Cookies?
Library Header Image
LSE Research Online LSE Library Services

Of rule not revenue: South Sudan’s revenue complex from colonial, rebel, to independent rule, 1899 to 2023

Benson, Matthew ORCID: 0000-0003-4789-9458 (2024) Of rule not revenue: South Sudan’s revenue complex from colonial, rebel, to independent rule, 1899 to 2023. Comparative Studies in Society and History. ISSN 0010-4175

[img] Text (Benson_of-rule-not-revenue--published) - Published Version
Available under License Creative Commons Attribution.

Download (463kB)

Identification Number: 10.1017/S0010417524000045

Abstract

This article analyses taxation practices in colonial, post-colonial rebel-led, and independent South Sudan and argues that the ethos of taxation in the region has been and remains primarily oriented around predatory and coercive strategies of rule. This overarching pattern endures because the fundamental structure and rationale of revenue-raising practices, which collectively constitute South Sudan’s revenue complex, have not changed since at least Anglo-Egyptian occupation of the region in 1899. The paper explains how tax collecting as predation began when the first colonial administration deployed taxes to acquire loyalty from customary authorities such as chiefs and sheikhs, who personally benefitted from their taxation powers. From the early 1960s to 2005, armed groups in the region periodically fought against Khartoum-led rule, and rebels extorted taxes from the population to help fuel their war efforts. Taxes in today’s South Sudan, which acquired independence in 2011, are not collected to raise revenue except to pay off the individuals collecting them, and they continue to generate predation. The rise of international aid and windfalls from oil revenues have further diminished taxation’s financial significance for the national government and have altered local authorities’ coercive demands for payment. The portrait that emerges from the practices of South Sudan’s successive war-makers and state-makers is one of taxation wielded as a technology of rule, one of coercion and often extortion, to fulfil the self-interests of tax collectors. The article is based on archival research in Sudanese and South Sudanese national archives, British colonial archives, and 205 interviews conducted in South Sudan.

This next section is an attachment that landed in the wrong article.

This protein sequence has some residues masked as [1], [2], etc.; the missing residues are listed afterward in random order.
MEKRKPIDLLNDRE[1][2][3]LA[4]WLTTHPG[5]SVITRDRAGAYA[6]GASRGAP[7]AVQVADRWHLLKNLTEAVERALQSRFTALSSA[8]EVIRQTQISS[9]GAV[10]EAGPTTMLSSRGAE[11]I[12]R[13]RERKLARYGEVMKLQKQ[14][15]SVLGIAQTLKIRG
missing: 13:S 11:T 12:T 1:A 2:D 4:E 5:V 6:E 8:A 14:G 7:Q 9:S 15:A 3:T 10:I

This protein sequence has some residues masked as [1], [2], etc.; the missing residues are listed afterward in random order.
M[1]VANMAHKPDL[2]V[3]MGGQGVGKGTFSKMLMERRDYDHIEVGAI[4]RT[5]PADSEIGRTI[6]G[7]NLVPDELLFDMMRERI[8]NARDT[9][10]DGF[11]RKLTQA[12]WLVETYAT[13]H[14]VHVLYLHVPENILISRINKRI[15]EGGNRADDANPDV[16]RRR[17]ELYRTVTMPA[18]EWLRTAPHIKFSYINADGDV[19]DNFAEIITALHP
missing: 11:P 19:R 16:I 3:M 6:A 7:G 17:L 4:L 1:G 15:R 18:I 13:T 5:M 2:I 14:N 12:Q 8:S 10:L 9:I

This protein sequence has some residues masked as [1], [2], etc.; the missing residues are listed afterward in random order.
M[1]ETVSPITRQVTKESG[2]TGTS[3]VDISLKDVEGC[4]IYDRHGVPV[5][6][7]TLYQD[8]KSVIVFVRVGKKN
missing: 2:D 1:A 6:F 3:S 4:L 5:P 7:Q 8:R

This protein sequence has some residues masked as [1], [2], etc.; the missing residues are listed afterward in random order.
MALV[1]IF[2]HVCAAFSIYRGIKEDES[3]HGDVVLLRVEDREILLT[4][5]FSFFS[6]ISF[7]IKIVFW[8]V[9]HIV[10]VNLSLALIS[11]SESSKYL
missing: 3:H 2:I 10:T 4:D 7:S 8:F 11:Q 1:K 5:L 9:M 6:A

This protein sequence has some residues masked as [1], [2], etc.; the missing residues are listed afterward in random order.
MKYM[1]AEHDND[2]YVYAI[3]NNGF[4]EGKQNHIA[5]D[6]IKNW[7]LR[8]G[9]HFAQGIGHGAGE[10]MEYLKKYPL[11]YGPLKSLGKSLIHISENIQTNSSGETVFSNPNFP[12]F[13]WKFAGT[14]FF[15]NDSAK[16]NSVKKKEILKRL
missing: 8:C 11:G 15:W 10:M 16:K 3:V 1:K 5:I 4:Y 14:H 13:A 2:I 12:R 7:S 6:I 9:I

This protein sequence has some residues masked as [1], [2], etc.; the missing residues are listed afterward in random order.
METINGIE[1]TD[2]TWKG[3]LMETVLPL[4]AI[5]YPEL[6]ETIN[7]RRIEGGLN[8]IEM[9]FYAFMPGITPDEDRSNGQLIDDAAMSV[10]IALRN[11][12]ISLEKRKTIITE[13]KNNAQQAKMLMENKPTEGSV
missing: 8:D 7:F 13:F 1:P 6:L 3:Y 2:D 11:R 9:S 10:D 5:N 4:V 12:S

Item Type: Article
Official URL: https://www.cambridge.org/core/journals/comparativ...
Additional Information: © 2024 The Author
Divisions: Conflict and Civil Society
Subjects: D History General and Old World
D History General and Old World > DT Africa
H Social Sciences > HJ Public Finance
Date Deposited: 06 Feb 2024 15:39
Last Modified: 12 Apr 2024 13:57
URI: http://eprints.lse.ac.uk/id/eprint/121953

Actions (login required)

View Item View Item

Downloads

Downloads per month over past year

View more statistics